The New York Times has a great summary about recent buzz about one of Googles main designers, Mr. Bowman, leaving his amazing job for a very simple reason. Design was being trumped by data. This is not to say data is wrong or bad, but sometimes data is not how choices should be made.
I’ve had this exact emotion when decisions are made by some sort of point system rather than by a gut reaction from experience. First off, not every data point has equal value, and even if data points are given different weights, it’s just wrong to do this from a design perspective. Emotions can’t be quantified. And every time I tell this to an engineer they ask why not and the answer is exactly what I said, you can’t quantify an instinct, emotion, hence you cant ask me why. I’m sure emotions can be broken down to hundreds of dynamic elements, but to do so would just take to long to process, and data does not factor in reaction and adoption to well.
I’m not sure if it’s something that is taught in design school vs a more technical field, but I’ve experienced so many industries that depend on some point system to make huge decisions which frankly makes me confused. This is not to say that the best choice doesn’t come forth using this methodology, but to make it a means is just not right. When it comes to something say more mechanical, I can understand why since robots are robots, machines are machines, but when it come down to something that deals with a human, it’s an incredibly different field since humans are so different, humans change, evolve, and most importantly we don’t even understand ourselves to determine what we do, understand, like, hate, etc… we are not robots, so don’ try to quantify us like a machine.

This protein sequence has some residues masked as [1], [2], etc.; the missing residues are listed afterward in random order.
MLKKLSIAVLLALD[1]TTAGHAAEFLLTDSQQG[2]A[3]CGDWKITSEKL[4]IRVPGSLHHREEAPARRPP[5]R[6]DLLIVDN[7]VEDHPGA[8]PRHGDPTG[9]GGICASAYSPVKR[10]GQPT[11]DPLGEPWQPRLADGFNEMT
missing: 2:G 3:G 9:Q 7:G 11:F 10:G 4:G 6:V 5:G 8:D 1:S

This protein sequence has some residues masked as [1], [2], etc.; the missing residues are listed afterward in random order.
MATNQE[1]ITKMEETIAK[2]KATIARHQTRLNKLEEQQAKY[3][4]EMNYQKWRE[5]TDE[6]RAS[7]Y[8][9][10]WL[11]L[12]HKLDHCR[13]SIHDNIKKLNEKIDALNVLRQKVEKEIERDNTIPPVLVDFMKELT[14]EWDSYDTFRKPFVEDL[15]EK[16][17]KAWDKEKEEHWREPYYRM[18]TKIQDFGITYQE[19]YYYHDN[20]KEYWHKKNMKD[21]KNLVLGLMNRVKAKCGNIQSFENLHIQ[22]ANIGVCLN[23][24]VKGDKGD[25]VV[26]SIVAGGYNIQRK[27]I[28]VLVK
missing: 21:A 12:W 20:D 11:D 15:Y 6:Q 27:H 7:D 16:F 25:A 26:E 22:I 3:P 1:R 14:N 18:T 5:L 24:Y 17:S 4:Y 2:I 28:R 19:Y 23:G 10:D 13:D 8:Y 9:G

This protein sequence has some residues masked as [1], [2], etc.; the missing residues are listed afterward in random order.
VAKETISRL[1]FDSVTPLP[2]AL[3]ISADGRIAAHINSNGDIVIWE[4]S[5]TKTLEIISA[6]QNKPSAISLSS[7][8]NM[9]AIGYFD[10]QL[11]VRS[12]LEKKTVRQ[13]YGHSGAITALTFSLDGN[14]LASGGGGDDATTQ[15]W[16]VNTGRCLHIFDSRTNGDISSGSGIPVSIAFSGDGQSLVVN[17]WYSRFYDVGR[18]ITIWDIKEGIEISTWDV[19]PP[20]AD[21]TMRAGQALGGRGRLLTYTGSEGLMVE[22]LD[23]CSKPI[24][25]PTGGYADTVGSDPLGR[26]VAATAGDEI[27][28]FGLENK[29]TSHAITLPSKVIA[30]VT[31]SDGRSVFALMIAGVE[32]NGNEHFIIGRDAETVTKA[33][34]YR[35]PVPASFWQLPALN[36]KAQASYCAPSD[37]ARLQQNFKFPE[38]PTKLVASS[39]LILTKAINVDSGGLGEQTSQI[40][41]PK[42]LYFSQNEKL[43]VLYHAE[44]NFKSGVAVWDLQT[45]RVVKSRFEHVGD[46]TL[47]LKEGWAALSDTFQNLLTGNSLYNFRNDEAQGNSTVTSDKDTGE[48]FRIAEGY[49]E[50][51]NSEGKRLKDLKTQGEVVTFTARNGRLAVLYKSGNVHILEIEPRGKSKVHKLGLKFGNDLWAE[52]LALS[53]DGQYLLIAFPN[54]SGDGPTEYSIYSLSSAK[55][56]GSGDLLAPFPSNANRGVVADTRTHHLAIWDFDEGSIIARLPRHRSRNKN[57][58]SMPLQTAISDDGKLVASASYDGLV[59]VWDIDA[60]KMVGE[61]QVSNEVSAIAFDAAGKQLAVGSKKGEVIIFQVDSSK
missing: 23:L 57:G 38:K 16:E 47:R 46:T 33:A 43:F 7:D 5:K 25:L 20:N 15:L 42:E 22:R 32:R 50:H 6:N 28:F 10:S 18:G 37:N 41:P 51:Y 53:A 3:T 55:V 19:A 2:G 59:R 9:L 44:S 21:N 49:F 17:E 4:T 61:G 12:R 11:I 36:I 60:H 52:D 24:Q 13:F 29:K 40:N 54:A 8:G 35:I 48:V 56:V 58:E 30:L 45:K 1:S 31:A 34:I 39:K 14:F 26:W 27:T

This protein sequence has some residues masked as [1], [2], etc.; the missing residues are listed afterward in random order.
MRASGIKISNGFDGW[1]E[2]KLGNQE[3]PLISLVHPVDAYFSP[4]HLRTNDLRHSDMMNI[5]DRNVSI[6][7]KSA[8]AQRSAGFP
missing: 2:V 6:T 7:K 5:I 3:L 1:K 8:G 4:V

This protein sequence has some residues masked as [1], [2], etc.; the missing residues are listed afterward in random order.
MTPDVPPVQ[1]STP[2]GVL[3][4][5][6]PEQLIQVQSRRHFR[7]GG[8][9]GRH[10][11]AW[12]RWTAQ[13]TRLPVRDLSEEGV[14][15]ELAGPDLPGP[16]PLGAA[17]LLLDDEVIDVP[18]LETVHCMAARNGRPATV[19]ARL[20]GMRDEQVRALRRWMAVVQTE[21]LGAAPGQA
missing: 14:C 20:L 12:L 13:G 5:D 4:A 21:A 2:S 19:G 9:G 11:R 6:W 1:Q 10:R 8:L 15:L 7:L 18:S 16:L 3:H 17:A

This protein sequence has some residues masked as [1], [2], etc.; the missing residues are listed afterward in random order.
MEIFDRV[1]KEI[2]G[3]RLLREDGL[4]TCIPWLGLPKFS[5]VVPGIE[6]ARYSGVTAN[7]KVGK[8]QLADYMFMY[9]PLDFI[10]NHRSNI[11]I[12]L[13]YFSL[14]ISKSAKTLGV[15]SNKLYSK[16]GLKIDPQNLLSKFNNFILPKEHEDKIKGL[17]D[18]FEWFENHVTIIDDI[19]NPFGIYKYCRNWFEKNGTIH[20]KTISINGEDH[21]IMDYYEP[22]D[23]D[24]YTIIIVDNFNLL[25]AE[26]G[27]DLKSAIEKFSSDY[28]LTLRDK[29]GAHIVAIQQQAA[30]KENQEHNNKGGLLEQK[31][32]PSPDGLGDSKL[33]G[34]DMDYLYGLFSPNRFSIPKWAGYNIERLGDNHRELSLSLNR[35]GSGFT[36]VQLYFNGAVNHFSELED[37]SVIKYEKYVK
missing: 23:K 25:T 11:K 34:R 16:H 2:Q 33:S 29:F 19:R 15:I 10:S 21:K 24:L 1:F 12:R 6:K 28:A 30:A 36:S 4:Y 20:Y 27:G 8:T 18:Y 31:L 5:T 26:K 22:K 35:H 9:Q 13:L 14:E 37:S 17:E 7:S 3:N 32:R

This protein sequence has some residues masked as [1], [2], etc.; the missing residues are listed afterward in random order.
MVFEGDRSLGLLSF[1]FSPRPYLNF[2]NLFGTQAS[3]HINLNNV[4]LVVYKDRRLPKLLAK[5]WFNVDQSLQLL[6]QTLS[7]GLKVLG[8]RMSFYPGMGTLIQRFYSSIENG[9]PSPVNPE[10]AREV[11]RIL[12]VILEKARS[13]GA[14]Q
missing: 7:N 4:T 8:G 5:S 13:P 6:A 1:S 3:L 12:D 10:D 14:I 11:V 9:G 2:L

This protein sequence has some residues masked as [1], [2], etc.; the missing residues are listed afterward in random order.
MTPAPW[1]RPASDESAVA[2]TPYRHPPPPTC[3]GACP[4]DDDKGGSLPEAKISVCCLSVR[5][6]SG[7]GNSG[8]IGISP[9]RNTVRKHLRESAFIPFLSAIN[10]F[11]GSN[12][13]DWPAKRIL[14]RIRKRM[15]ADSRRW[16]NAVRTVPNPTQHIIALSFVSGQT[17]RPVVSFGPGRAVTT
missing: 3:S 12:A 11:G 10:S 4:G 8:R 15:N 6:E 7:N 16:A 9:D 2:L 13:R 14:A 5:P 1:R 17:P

I love data, and I’m not saying data does not help drive decisions, but take a step back and remember we as humans process quite a bit of data that can not be explained simply. Be instinctive with decsions and don’t alway look at pie charts, graphs, axis comparisions, numbers, or what the past tells you. Be a human if you are making products for a human. Data can predict pathways, but rarely can they see massive adaptive changes.
Full nytimes article after the jump.
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